Rather than fighting software hackers, Fiat Chrysler Automobiles wants to reward them. FCA today launched a new hacker bounty program that will dole out monetary rewards to anyone who identifies and reports a security weakness in FCA’s software.
FCA is launching the program on crowdsourcing website Bugcrowd (www.bugcrowd.com). According to Bugcrowd’s site, its main purpose is to “bring thousands of good hackers to the fight, helping companies even the odds and find bugs before the bad guys do.” The list of prominent companies also on Bugcrowd includes Tesla Motors, which was the first automaker to offer bounties to hackers.
FCA says it will pay at least $150 and up to $1,500 for each hack. According to FCA’s page on Bugcrowd, the automaker is asking hackers to focus on vulnerabilities to its Uconnect infotainment system, especially with the way it interacts with iOS and Android personal devices. FCA also includes a long list of hacks that are excluded from the bounty. So far, 83 hackers have joined FCA’s program and four bounties have been rewarded.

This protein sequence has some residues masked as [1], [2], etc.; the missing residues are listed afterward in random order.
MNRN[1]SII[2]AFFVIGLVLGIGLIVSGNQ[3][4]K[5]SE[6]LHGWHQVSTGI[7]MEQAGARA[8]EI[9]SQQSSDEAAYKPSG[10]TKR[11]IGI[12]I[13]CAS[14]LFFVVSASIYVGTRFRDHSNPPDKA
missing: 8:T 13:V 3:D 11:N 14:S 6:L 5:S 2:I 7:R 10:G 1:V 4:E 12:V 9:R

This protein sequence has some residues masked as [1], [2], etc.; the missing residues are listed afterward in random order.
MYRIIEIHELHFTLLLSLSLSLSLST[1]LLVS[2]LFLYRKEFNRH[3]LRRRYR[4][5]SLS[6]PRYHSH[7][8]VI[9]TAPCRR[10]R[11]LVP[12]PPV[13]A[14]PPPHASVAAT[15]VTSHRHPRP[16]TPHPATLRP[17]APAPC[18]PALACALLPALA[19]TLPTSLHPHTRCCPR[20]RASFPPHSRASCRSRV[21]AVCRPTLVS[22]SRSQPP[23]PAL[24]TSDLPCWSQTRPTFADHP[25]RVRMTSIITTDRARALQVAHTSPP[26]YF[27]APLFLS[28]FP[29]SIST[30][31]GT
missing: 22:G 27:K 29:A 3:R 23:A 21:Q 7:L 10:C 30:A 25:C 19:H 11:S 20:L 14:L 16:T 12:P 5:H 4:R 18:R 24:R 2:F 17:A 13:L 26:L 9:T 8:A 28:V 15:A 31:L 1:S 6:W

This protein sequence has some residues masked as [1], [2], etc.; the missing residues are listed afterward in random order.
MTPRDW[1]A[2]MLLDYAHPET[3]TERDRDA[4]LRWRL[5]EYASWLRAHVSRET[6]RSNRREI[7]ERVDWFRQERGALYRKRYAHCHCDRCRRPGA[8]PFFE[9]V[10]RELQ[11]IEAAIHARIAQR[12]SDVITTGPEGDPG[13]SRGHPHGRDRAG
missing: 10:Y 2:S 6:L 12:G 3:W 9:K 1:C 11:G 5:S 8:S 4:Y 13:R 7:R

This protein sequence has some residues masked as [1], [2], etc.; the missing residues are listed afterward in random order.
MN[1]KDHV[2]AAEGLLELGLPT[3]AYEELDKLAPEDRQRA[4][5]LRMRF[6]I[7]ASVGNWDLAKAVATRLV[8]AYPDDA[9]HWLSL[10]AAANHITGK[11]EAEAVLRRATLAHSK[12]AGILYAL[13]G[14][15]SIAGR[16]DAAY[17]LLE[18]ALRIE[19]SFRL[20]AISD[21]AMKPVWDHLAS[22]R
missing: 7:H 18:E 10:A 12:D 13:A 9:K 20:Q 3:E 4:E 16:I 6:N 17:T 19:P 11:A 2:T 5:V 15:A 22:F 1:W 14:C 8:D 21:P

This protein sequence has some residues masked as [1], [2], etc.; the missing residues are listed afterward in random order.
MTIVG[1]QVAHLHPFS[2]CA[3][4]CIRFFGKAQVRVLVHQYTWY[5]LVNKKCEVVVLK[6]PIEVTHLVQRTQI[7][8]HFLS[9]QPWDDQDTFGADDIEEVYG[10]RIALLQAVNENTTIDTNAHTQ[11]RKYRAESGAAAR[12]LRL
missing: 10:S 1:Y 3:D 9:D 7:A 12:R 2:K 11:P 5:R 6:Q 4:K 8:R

Last year, FCA was the target of a software breach when two hackers demonstrated how they were able to control a Jeep Cherokee remotely through its Uconnect system. The hackers were able to manipulate most of the vehicle’s systems, and even went as far as disabling the brakes, transmission, and steering. The hackers were later hired on by Uber to help develop its autonomous driving technology.
This article originally appeared on motortrend.